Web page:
Dear brothers and sisters in Christ,
May the Lord give you peace!
On January 22nd, during the Third Sunday in Ordinary Time, we will celebrate the Sunday of the Word of God. On the Solemnity of the Queen of Palestine (October 30th, 2022), I recalled what a wonderful experience it had been last year, when many parish communities and families stopped for a day to read and pray with the Bible.
The Pope's initiative and the positive response from many give us hope that January 22nd will be another opportunity to develop our relationship with the Word of God and particularly with the New Testament, which is the witness to the words and gestures of Jesus and the first disciples. They are the texts on which we base our faith. For this reason, I invite our entire Diocese, individuals and ecclesial realities alike, each to the extent of their own possibilities, to read the entire New Testament. You will soon find on the website of the Patriarchate the necessary indications for participating, as well as some liturgical and spiritual suggestions that will accompany this year's reading.
I would now like to give this reading a special meaning. In our Synod, great importance was given to listening, communion and mission. “These are the three words of the Synod. In order to live in communion with each other, a true communion, it is important to listen to one another. Family members who do not listen to each other lose communion over time, because they are no longer able to share life. And the same thing also happens in beautiful religious communities and our parish communities. " (homily of October 30th).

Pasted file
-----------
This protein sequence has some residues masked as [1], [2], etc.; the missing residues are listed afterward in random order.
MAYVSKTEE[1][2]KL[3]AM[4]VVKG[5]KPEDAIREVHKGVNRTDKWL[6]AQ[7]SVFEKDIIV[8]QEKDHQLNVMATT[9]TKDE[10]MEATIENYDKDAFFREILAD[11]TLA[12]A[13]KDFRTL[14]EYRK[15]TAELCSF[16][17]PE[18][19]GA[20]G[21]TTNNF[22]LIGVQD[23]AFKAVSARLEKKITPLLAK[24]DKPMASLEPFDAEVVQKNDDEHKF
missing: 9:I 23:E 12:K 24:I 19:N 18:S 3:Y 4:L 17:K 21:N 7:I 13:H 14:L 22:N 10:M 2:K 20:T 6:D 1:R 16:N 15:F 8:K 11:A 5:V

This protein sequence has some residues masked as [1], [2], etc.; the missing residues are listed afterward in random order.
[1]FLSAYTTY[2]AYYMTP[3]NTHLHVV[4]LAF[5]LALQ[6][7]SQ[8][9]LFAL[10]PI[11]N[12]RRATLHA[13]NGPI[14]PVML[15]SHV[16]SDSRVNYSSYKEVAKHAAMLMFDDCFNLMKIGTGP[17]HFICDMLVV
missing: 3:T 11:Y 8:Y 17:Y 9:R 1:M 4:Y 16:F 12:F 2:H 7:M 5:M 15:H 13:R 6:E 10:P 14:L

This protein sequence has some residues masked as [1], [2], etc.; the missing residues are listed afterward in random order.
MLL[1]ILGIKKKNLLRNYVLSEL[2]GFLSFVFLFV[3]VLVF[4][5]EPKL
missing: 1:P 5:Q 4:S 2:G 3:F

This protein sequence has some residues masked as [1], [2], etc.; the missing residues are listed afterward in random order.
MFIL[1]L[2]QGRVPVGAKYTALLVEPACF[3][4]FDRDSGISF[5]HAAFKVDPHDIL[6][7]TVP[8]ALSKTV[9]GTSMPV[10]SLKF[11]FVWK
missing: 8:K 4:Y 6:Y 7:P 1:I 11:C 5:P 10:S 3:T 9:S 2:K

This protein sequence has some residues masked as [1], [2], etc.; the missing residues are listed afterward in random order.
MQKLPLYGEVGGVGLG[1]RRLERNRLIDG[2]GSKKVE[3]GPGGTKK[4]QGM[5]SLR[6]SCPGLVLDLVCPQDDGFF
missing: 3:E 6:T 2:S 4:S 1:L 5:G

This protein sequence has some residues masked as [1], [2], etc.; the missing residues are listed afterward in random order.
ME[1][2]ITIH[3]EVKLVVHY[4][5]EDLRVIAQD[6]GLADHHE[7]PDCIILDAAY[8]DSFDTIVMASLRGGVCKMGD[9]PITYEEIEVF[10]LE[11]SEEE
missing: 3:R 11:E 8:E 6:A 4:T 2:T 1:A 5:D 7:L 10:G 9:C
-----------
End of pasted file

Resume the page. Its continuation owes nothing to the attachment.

The ability to listen to others and the ability to listen to the Word of God go together. One inevitably leads to the other, so listening and living close to the Word of God also makes us capable of paying attention to the other and to the needs of our community, and strengthens and nourishes our faith as Christians as well.
I cannot deny the many problems that afflict our respective societies. “Impoverishment of so many families, economic fragility, rampant violence in cities and villages, social and sometimes even religious tensions, youth unemployment, and increasingly fragile politics, which stand far away from the reality of the country and are unable to give clear and immediate answers to the many needs of our society. I am thinking in particular of the political and military tensions in Palestine, which recently seem to slowly but increasingly resemble the most difficult political and military tensions we've known in the past, which we've unfortunately experienced several times. There is a deep distrust, especially among young people, who are impatient to find answers to their expectations regarding life and dignity. This year, there have been too many funerals of young people who have died in this interminable conflict.” (homily of October 30th).
The hope, therefore, is that this Sunday of the Word of God will bring us all together to listen to the voice of God, who calls us on the paths of peace. In turn, we will raise our voices and ask the Lord to listen to “our desire for justice and peace, to ask those in powers to really commit themselves to the common good of all.” (homily of October 30th).
Finally, from the importance we give to listening to the precious Word of God, we hope that, as the Pope wishes, “the Sunday of the Word of God help his people to grow in religious and intimate familiarity with the sacred Scriptures” (Motu proprio aperuit illis, 15). Therefore, with this year’s Sunday of the Word of God, I propose for our whole Church to read in its entirety the Gospel of Luke during Lent, and the Acts of the Apostles during Easter. Before Lent, useful information to read the two books of St. Luke day by day will be made available on the website of the Patriarchate.
May the intercession of the Blessed Virgin Mary allow us to find in our relationship with the Word of God a source of consolation and joy,
Latin Patriarch of Jerusalem